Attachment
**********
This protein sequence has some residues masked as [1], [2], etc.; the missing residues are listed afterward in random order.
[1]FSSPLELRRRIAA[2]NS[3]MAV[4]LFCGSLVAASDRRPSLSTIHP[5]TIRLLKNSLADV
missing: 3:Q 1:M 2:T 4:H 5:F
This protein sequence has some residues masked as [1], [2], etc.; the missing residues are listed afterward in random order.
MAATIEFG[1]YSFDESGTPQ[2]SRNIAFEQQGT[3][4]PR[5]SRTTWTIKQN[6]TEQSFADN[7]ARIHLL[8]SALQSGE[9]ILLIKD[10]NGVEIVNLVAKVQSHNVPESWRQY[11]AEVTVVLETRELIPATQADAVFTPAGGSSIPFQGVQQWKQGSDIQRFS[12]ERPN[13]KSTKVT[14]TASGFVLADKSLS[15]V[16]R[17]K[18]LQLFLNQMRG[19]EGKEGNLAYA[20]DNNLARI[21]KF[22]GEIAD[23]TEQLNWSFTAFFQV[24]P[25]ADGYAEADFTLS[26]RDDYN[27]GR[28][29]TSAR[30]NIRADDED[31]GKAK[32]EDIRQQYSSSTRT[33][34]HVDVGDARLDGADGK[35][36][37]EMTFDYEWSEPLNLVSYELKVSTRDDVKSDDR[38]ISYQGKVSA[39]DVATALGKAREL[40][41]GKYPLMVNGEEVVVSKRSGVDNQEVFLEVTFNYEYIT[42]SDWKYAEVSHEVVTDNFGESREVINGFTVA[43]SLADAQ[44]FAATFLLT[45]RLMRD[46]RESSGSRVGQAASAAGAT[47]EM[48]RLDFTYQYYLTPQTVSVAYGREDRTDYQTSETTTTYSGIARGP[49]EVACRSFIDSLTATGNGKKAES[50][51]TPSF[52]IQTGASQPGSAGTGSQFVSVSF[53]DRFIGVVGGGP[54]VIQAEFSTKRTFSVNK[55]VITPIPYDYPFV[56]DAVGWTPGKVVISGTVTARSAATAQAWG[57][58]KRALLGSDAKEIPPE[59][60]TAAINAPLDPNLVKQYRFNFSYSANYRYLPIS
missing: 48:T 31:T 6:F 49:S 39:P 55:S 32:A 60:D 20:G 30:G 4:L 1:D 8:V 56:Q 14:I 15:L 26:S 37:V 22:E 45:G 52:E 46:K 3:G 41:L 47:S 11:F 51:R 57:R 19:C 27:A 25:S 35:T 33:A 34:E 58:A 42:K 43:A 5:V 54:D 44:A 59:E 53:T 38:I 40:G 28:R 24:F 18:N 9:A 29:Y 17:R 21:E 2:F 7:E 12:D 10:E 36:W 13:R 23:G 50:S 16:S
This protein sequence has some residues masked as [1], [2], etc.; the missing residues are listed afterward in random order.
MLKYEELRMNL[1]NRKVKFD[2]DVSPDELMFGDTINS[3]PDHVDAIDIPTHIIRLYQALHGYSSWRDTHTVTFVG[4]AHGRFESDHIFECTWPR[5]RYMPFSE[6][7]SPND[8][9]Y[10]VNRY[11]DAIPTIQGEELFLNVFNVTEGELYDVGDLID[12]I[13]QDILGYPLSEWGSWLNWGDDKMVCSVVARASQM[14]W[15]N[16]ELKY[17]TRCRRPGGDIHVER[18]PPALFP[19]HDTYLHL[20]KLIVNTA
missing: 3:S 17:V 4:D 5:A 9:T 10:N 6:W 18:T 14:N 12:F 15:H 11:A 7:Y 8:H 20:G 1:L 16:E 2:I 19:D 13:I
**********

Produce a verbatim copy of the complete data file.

This protein sequence has some residues masked as [1], [2], etc.; the missing residues are listed afterward in random order.
[1]FSSPLELRRRIAA[2]NS[3]MAV[4]LFCGSLVAASDRRPSLSTIHP[5]TIRLLKNSLADV
missing: 3:Q 1:M 2:T 4:H 5:F
This protein sequence has some residues masked as [1], [2], etc.; the missing residues are listed afterward in random order.
MAATIEFG[1]YSFDESGTPQ[2]SRNIAFEQQGT[3][4]PR[5]SRTTWTIKQN[6]TEQSFADN[7]ARIHLL[8]SALQSGE[9]ILLIKD[10]NGVEIVNLVAKVQSHNVPESWRQY[11]AEVTVVLETRELIPATQADAVFTPAGGSSIPFQGVQQWKQGSDIQRFS[12]ERPN[13]KSTKVT[14]TASGFVLADKSLS[15]V[16]R[17]K[18]LQLFLNQMRG[19]EGKEGNLAYA[20]DNNLARI[21]KF[22]GEIAD[23]TEQLNWSFTAFFQV[24]P[25]ADGYAEADFTLS[26]RDDYN[27]GR[28][29]TSAR[30]NIRADDED[31]GKAK[32]EDIRQQYSSSTRT[33][34]HVDVGDARLDGADGK[35][36][37]EMTFDYEWSEPLNLVSYELKVSTRDDVKSDDR[38]ISYQGKVSA[39]DVATALGKAREL[40][41]GKYPLMVNGEEVVVSKRSGVDNQEVFLEVTFNYEYIT[42]SDWKYAEVSHEVVTDNFGESREVINGFTVA[43]SLADAQ[44]FAATFLLT[45]RLMRD[46]RESSGSRVGQAASAAGAT[47]EM[48]RLDFTYQYYLTPQTVSVAYGREDRTDYQTSETTTTYSGIARGP[49]EVACRSFIDSLTATGNGKKAES[50][51]TPSF[52]IQTGASQPGSAGTGSQFVSVSF[53]DRFIGVVGGGP[54]VIQAEFSTKRTFSVNK[55]VITPIPYDYPFV[56]DAVGWTPGKVVISGTVTARSAATAQAWG[57][58]KRALLGSDAKEIPPE[59][60]TAAINAPLDPNLVKQYRFNFSYSANYRYLPIS
missing: 48:T 31:T 6:F 49:S 39:P 55:S 32:A 60:D 20:G 30:G 4:L 1:D 8:V 56:Q 14:I 15:L 26:S 37:V 22:E 45:G 52:E 46:K 3:G 41:L 47:S 11:F 51:R 57:R 19:C 27:A 25:S 35:T 33:A 34:E 58:A 42:K 43:A 5:V 54:D 44:A 59:E 53:T 38:I 40:G 28:R 24:F 18:N 9:A 29:Y 17:R 21:E 2:F 7:E 12:D 10:E 36:W 13:R 23:G 50:S 16:S
This protein sequence has some residues masked as [1], [2], etc.; the missing residues are listed afterward in random order.
MLKYEELRMNL[1]NRKVKFD[2]DVSPDELMFGDTINS[3]PDHVDAIDIPTHIIRLYQALHGYSSWRDTHTVTFVG[4]AHGRFESDHIFECTWPR[5]RYMPFSE[6][7]SPND[8][9]Y[10]VNRY[11]DAIPTIQGEELFLNVFNVTEGELYDVGDLID[12]I[13]QDILGYPLSEWGSWLNWGDDKMVCSVVARASQM[14]W[15]N[16]ELKY[17]TRCRRPGGDIHVER[18]PPALFP[19]HDTYLHL[20]KLIVNTA
missing: 3:S 17:V 4:D 5:A 9:T 10:N 6:W 18:T 14:N 12:F 15:H 11:A 7:Y 8:H 20:G 1:L 16:E 2:I 19:D 13:I